Mexican President-elect Enrique Pena Nieto no longer has any legal obstructions barring his path to power after the country's highest electoral court dismissed an appeal from leftist opposition candidate Andres Manuel Lopez Obrador challenging the election results.
Lopez Obrador, who lost to Pena Nieto by over a six-point margin in July, accused the Institutional Revolutionary Party (PRI) candidate of buying votes, overspending on campaigning and using connections to gain favorable media coverage.
The seven judges on the Federal Electoral Tribunal unanimously rejected the appeal Thursday, saying there was insufficient evidence of wrongdoing.
"There is no proof of vote-buying, there is no proof of coercion," Justice Flavio Galvan Rivera said of the ruling.
Roughly 200 demonstrators held protests outside the courthouse after the ruling, while Lopez Obrador's campaign manager Ricardo Monreal likened the tribunal to "a gang of ruffians."
One of the primary allegations against Pena Nieto was that his campaign had handed out over $5 million worth of pre-paid gift cards to voters for the grocery store chain Soriana before the election.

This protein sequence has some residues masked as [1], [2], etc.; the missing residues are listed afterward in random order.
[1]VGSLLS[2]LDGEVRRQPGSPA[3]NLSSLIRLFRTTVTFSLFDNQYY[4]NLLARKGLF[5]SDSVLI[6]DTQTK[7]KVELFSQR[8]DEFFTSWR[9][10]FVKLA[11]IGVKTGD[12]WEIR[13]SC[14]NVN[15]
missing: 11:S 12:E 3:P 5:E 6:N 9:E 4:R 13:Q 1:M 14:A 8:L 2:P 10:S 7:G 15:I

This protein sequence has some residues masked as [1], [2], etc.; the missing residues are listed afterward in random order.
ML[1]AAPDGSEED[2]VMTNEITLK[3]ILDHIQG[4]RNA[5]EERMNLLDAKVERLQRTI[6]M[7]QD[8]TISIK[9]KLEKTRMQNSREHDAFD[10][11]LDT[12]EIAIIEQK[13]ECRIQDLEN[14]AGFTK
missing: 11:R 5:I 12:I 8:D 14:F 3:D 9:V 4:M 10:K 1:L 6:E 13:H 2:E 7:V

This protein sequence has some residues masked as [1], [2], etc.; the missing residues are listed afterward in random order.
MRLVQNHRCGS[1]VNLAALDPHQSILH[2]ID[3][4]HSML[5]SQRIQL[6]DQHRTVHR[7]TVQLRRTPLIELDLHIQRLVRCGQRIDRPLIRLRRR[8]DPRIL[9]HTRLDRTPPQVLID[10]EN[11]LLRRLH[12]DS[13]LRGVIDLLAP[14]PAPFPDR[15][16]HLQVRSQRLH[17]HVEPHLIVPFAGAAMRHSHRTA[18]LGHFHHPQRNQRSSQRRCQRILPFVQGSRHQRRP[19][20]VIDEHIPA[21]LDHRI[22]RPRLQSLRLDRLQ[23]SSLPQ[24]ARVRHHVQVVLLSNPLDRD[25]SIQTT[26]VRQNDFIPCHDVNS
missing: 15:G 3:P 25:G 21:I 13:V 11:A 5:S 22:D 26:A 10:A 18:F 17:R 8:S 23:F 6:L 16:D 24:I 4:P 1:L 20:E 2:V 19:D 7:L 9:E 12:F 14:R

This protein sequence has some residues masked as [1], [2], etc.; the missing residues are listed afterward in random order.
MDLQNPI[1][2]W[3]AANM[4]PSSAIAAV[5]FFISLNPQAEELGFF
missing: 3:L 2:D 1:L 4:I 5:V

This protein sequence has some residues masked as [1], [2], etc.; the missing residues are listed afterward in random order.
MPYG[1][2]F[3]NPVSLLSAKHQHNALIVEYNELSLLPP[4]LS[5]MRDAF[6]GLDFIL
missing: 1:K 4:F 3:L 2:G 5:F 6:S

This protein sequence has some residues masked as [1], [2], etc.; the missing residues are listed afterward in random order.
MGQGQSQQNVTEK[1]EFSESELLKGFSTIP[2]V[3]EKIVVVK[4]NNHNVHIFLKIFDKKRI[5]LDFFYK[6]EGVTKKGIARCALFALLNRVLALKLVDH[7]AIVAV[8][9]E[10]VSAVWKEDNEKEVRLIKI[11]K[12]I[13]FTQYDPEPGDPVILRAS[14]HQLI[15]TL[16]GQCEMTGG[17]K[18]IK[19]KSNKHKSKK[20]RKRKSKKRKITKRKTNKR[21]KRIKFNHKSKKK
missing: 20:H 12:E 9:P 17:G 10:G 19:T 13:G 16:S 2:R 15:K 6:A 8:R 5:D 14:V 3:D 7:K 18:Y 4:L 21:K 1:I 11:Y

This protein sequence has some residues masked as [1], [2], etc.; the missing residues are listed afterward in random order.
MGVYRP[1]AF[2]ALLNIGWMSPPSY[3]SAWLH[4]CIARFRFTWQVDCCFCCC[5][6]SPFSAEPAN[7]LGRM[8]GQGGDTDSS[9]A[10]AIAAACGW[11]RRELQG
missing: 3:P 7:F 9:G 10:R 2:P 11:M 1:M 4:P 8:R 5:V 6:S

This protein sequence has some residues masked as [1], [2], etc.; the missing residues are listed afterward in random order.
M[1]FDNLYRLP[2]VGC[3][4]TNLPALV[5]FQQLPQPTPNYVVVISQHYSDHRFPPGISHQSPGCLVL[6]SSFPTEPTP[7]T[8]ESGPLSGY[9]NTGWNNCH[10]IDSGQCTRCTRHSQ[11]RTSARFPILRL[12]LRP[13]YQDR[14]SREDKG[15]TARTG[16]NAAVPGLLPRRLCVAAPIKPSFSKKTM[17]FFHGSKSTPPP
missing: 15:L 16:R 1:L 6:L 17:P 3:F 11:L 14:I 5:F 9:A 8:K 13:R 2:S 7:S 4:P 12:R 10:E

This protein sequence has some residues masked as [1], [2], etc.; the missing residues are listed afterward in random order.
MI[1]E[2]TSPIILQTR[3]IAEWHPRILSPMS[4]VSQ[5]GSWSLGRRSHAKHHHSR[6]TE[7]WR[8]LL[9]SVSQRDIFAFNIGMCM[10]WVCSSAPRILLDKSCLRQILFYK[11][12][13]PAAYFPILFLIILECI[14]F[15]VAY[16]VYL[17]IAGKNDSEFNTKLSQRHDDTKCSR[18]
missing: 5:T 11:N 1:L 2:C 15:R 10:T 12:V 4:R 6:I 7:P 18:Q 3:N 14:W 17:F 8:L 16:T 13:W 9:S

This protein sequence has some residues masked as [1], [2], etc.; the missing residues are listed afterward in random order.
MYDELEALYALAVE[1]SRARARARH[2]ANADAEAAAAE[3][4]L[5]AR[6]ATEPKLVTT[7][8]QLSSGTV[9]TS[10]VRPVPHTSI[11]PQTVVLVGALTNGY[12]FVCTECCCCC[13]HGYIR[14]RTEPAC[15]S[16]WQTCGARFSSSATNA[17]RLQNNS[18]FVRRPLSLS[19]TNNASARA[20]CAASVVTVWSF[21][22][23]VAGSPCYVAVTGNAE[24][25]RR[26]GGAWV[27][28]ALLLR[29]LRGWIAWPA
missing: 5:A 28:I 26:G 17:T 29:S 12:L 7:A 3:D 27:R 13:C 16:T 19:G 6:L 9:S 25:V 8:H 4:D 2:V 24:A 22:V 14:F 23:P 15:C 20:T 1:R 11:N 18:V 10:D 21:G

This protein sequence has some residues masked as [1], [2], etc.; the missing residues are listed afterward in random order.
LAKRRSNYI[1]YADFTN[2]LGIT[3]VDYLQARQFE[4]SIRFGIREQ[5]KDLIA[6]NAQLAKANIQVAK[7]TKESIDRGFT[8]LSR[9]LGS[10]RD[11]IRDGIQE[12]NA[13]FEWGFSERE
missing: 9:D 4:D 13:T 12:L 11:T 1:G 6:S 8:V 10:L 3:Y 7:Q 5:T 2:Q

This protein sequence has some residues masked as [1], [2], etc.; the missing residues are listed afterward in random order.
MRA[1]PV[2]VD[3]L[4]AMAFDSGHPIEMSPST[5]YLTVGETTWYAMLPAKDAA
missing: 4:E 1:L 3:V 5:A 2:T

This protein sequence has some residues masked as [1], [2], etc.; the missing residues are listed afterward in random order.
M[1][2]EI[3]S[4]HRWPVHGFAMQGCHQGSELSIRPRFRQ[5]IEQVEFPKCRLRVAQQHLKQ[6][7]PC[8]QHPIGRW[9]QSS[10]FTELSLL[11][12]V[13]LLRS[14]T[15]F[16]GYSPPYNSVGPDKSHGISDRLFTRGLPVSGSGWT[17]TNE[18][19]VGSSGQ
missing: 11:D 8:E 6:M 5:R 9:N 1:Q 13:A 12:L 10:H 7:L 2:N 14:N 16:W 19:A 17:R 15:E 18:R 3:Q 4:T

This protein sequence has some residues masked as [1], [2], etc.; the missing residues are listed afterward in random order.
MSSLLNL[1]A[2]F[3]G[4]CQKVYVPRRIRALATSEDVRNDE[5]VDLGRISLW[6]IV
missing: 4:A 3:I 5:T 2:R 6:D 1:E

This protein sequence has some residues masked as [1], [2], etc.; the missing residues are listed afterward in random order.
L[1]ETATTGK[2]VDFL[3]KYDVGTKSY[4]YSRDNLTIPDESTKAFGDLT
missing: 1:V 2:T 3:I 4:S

"Even though the existence of the Soriana cards is proven ... it has not been proven they were handed out, nor that they were in exchange for votes for Enrique Pena Nieto," Justice Pedro Penagos said.
Critics of the ruling have levied that the tribunal conducted no interviews with any of the gift card recipients in the course of its investigation.
Monreal complained that Lopez Obrador's legal team was expected "to supply not just the evidence, but (also) the victims and criminals."
Pena Nieto is expected to take office Dec.1, returning the PRI to power, which it had previously held for 71 years from 1929 to 2000, gaining a reputation for rampant corruption and abuses.
"It is time to begin a new phase of work on behalf of Mexico," Pena Nieto posted on his Twitter account after the ruling.
"With dialogue, understanding and agreements, we move forward together for the unity and greatness of Mexico."
Outside the courthouse Friday, the Associated Press reported that one of the demonstrators called for a "funeral march for democracy."